Part 2: Hointer and the Two Types of Customers

Author: Loren Bors
3 / 20 / 2013

The is the second section of our three part series on Hointer. You can read Part 1 and our introduction to Hointer here.

Technology can be exciting and create a lot of buzz, but ultimately innovation in retail only has a lasting impact if it improves the customer experience. Before diving into the operations of the Hointer system, its best to ask is “Is this right for the customer?”

There are essentially two kinds of customers: those that know what they are looking for, and those that don’t. Each has entirely different needs and expectations, therefore the perspective of both types of customer needs to be considered.

The Mission Customer

First, let’s look at the customers that know what they are looking for, or the “mission” customers. A “mission” customer values intuitive shopping, speed, and convenience. “Help me accomplish my goal as quickly and easily as possible” is their mantra. They want to find the options of the particular category they are seeking (e.g. a particular brand of jeans), grab their sizes, try them on, and buy them with little hassle.  At Hointer, finding their jeans of choice is easier than at traditional retailers because each style is clearly on display and there isn’t the clutter of all the size options on the floor. Finding their size is literally just the click of a button on their phone, and self-checkout means no waiting in line. Hointer appears to hit the mark for the “mission” customer.

The Experiential Customerstickman question

Now let’s look at customers that don’t know what they are looking for, or “experiential” customers. An “experiential” customer values inspirational displays, atmosphere, and customer service. Initially critics commented that the Hointer experience is too hands-off, and that these types of shoppers, the “experiential” shoppers, go into a retail store to receive help from a sales person, not a robot. However, in actuality, the automated inventory system doesn’t preclude a sales person from being on the floor, and the Hointer concept store has sales staff just like any other store. In fact, one could argue, that the Hointer system better enables selling on the floor because the sales staff doesn’t waste time hunting down inventory. The showroom style that clearly displays each style, rather than jamming multiple styles on a single rack like traditional retailers, enables “experiential” customers to easily browse the selection. And the open-air, uncluttered design of the store gives it a modern, elevated experience.  So although it is not as explicit, the Hointer store does help the “experiential” customer as long as they know they are looking for men’s denim jeans.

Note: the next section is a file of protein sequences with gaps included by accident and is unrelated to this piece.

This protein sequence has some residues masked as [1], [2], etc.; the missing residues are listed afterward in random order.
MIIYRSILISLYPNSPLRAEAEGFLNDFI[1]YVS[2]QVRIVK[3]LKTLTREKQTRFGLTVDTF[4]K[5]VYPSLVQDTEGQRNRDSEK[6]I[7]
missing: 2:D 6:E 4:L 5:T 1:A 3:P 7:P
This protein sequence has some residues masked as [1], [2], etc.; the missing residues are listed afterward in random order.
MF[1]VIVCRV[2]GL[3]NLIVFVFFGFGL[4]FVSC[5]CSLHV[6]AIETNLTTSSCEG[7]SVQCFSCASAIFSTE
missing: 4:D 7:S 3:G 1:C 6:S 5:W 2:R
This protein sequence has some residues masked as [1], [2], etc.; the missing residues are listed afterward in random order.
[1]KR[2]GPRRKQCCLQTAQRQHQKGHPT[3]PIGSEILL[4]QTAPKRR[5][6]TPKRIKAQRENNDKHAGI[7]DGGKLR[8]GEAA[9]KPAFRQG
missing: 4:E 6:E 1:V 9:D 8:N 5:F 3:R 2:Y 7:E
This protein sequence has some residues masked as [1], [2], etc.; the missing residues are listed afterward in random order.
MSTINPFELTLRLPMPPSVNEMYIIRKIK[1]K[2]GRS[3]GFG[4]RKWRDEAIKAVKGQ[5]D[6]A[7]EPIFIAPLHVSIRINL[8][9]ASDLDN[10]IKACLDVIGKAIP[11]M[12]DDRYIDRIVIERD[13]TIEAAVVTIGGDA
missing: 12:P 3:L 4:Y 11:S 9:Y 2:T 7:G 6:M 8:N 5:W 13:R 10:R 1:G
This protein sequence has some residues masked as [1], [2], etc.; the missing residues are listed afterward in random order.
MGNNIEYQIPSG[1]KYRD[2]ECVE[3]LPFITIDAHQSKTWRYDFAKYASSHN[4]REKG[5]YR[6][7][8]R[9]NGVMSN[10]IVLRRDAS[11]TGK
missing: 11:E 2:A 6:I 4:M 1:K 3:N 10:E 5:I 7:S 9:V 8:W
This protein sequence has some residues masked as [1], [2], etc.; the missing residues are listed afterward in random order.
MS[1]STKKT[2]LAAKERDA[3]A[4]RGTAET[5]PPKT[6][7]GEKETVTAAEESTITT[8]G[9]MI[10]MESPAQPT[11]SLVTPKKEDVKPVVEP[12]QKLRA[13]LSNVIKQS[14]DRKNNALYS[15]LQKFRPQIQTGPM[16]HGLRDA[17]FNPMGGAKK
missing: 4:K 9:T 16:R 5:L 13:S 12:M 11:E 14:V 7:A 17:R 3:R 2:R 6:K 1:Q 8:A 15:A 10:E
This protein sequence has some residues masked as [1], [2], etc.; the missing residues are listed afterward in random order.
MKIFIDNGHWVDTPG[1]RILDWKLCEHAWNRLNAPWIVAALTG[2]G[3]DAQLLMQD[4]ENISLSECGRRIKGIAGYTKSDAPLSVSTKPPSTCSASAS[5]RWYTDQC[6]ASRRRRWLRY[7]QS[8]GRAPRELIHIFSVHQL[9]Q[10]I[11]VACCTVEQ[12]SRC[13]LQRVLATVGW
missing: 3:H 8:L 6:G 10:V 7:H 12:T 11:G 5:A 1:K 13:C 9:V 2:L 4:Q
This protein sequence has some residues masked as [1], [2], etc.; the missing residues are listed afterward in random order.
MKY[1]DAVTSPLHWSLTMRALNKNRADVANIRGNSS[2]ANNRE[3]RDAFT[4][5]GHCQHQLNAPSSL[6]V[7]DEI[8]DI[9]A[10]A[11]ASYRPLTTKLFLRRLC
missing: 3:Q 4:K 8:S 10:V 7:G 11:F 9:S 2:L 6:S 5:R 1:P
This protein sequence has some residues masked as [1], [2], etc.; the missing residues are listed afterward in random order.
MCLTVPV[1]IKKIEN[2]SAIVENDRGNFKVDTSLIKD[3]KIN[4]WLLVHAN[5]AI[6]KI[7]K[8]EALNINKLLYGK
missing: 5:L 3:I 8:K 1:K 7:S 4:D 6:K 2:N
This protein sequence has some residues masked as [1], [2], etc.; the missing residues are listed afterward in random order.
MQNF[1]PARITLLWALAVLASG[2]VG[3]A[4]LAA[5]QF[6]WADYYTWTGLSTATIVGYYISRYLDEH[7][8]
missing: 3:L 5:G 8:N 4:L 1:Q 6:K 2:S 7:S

Challenges

However, the Hointer experience is not without challenges. The system is dependent on customers actively using technology while shopping, and this can be intimidating, confusing, or simply unwanted. There is only one way to shop at Hointer, and if you do not use their app, you cannot get your item to purchase. We have seen retailers like IKEA put in self-checkout lanes, only to pull them out because of inefficiency. The real challenge is asking customers to fundamentally change how they shop. They no longer have to search for sizes, dig through racks, or carrying items to try on around the store. But they are expected to use a mobile devices, figure out how to use a software application, and potentially give up their anonymity by connecting their shopping activity with the purchase, each click being stored in a database.

In the end, technology is changing how we live in all areas of life, not just retail, and customers tend to hop on board with innovations that make their life easier, even if it means giving up some of their privacy.  Whether it is the “mission” or “experiential” customer, the Hointer system of bringing online convenience to the brick-n-mortar store appears to create an elevated shopping experience.

Continue reading to Part 3 of our series where we explore the operational impact of Hointer here.

 

Aura Cook is a Senior Consultant with Lenati. She has over 10 years of experience in multi-channel Retail specializing in strategy development, consumer insights, market research, merchandising, and business intelligence.

Loren Bors is a Senior Consultant with Lenati. He has previously written for the Lenati blog about his retail experience with the Trunk Club. 

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